Review: 'Aunty' makes you feel like whanau

Johanna Cosgrove in 'Aunty'. Photo: supplied
Johanna Cosgrove in 'Aunty'. Photo: supplied

No scabs! No narks! No traitors! This is the family motto that Aunty gets her audience (or should I say her whanau) to chant during a one woman comedy performance at the Fortune Theatre.

Upon walking in and taking a seat every single member of the audience is hugged and receives an awkward cheek kiss (just like your real Aunty does it) and in that moment you become part of the family. Then solo performer Johanna Cosgrove drags an unwitting young man up on stage for an interrogation that probably made him wish he'd just stayed in that night. Needless to say the rest of the audience found his pain truly hilarious, and laughed along as the poor guy was subjected to intimate questions, snide comments and open ridicule. This really sets the tone for the next hour of the show which is filled with ironic jibes aimed at everyone in attendance.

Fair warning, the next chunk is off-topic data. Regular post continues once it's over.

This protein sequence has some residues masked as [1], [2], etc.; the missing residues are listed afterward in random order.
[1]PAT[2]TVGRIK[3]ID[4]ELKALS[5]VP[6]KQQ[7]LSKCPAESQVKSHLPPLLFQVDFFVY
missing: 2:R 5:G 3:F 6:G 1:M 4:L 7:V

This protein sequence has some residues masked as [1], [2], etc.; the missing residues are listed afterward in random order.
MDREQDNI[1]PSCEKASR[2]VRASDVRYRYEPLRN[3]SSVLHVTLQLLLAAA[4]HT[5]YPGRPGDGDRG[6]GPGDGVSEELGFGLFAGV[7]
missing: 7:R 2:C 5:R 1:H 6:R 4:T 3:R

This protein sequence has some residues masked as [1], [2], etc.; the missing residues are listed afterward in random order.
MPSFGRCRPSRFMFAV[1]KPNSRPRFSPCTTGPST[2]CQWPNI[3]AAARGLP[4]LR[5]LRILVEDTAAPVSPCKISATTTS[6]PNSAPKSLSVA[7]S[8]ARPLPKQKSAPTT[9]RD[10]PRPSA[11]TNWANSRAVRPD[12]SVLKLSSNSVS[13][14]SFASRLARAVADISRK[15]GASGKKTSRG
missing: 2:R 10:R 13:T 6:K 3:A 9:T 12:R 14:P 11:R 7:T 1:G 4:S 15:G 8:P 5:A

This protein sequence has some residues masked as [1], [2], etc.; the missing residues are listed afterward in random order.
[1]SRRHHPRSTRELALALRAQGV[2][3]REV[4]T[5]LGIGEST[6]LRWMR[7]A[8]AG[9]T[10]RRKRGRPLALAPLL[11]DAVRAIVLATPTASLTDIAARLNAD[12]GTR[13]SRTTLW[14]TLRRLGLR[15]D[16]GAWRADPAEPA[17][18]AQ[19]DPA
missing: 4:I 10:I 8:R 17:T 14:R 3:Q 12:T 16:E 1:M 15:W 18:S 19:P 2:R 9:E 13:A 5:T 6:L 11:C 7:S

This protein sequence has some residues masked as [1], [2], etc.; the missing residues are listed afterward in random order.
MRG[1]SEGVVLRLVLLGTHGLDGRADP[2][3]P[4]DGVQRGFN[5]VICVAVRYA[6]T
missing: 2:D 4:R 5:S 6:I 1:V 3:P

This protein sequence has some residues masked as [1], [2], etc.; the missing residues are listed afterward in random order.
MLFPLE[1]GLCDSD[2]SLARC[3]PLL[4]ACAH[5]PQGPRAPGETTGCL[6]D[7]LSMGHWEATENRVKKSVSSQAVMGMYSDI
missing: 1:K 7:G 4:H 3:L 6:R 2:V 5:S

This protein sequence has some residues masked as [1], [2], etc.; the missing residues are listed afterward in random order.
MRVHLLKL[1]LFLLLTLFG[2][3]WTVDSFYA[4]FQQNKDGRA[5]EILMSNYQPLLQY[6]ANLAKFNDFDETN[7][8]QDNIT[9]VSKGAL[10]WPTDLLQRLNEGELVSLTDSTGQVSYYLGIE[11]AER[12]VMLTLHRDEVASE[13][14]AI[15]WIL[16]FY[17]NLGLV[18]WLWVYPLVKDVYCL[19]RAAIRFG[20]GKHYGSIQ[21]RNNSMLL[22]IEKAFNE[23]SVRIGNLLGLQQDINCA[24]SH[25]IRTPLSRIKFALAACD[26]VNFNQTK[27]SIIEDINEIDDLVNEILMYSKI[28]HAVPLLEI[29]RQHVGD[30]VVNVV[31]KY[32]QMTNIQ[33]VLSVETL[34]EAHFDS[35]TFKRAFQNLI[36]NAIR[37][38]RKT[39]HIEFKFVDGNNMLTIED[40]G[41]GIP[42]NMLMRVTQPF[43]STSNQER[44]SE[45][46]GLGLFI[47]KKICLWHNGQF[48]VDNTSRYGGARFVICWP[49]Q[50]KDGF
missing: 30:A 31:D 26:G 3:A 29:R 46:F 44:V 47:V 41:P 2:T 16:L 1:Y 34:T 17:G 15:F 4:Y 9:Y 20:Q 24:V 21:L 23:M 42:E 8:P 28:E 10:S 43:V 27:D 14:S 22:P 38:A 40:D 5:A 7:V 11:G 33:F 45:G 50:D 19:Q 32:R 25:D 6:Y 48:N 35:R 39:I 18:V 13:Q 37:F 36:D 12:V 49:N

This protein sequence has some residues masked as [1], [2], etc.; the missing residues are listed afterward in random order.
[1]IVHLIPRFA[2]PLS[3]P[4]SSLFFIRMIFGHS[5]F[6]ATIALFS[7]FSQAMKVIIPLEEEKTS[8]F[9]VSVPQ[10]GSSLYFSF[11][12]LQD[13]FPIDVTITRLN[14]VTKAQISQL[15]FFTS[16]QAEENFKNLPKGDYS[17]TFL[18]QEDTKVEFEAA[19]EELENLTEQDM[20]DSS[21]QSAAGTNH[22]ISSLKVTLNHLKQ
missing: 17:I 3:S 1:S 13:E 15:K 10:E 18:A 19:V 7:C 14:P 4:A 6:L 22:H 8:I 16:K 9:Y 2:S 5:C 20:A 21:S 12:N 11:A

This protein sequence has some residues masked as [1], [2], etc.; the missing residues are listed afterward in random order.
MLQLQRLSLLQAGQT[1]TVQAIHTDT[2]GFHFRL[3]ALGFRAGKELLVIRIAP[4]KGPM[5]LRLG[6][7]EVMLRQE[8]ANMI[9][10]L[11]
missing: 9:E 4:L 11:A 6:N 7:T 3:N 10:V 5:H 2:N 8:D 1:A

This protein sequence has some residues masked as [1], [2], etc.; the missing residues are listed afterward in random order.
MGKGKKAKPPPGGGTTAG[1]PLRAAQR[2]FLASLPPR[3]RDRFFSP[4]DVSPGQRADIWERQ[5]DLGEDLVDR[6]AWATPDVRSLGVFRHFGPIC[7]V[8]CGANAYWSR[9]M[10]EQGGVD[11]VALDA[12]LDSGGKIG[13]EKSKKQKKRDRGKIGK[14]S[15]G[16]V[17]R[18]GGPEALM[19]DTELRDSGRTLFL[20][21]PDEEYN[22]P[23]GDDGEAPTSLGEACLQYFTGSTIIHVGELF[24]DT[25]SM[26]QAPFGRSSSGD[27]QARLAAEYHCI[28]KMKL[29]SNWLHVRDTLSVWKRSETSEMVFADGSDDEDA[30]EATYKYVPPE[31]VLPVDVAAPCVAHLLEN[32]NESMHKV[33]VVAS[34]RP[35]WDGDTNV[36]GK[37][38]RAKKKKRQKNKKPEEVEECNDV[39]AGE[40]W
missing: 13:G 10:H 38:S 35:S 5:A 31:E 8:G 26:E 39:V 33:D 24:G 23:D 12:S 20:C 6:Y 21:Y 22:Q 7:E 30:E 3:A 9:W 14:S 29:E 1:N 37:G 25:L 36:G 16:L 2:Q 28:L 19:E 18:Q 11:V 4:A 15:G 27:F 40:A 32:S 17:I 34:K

This is a show that sets out to make you think about your relationship with your own family. With minimalistic set design (a plastic table in the middle of an empty stage, laden with a packet of Tim Tams, a pavlova, and six bottles of white wine) the audience has the opportunity to imagine a familiar home where their own wacky relatives might congregate. Odd family traditions and farfetched tales about noble heritage make this relatable in a very funny way.

Aunty was named the winner of Best Comedy at the Auckland Fringe Festival in 2017, and Cosgrove has just finished up playing seasons at Auckland's Basement Theatre and Wellington's BATS Theatre. She is a comedian who knows how to tell a story where you don't see the punch line coming, and the rough around the edges Aunty character she plays allows her to deliver some truly irreverent and unexpected comedy. This show could be called a bit of a shock to the system but that shock-value ultimately seems to be working in Aunty's favour.

 

 - by Jessica Howard

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